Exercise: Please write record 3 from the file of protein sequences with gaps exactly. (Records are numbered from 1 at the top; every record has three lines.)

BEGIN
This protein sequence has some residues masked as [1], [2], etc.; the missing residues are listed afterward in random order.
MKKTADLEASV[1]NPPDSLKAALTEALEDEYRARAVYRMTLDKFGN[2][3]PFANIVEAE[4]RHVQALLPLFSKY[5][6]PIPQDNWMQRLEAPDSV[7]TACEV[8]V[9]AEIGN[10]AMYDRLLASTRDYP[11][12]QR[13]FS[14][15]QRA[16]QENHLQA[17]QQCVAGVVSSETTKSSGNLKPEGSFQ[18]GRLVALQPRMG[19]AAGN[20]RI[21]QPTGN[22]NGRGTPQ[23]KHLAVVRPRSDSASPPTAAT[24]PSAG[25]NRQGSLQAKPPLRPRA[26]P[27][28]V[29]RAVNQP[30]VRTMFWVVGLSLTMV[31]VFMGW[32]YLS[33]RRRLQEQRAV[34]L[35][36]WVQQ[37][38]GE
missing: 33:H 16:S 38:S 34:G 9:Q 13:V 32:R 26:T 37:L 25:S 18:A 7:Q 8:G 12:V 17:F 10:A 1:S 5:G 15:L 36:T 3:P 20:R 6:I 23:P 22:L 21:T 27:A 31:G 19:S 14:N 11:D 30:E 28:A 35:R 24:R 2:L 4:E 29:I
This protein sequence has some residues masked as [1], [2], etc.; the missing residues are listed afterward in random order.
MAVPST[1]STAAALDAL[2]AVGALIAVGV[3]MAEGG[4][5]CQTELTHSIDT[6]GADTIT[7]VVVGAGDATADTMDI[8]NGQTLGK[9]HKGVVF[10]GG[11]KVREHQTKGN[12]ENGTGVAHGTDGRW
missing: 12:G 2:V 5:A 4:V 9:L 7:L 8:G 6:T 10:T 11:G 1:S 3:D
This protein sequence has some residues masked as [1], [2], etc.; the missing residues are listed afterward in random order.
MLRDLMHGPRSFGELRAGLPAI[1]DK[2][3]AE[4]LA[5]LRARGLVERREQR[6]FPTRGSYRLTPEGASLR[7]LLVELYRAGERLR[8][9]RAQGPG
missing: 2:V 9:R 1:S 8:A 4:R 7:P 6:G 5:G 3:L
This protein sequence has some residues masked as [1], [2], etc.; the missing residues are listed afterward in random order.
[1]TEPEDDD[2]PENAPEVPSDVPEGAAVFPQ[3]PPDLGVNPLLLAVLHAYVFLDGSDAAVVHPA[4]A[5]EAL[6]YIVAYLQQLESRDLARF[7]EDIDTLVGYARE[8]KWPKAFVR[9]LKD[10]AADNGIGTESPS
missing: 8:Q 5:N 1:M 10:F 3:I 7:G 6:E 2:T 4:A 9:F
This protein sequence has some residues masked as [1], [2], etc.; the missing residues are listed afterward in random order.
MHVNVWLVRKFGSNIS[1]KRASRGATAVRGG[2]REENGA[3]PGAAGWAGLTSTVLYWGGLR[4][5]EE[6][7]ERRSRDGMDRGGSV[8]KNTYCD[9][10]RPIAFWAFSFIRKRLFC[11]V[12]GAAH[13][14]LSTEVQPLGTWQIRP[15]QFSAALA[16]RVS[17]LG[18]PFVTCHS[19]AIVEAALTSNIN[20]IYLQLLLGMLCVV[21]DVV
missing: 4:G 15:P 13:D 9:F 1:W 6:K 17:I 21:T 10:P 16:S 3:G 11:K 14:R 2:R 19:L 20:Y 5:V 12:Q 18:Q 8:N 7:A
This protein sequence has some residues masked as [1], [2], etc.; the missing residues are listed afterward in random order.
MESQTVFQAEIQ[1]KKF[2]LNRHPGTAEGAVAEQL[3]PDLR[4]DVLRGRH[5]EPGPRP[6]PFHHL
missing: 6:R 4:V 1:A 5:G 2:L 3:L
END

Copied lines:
This protein sequence has some residues masked as [1], [2], etc.; the missing residues are listed afterward in random order.
MLRDLMHGPRSFGELRAGLPAI[1]DK[2][3]AE[4]LA[5]LRARGLVERREQR[6]FPTRGSYRLTPEGASLR[7]LLVELYRAGERLR[8][9]RAQGPG
missing: 2:V 9:R 1:S 8:A 4:R 7:P 6:G 5:G 3:L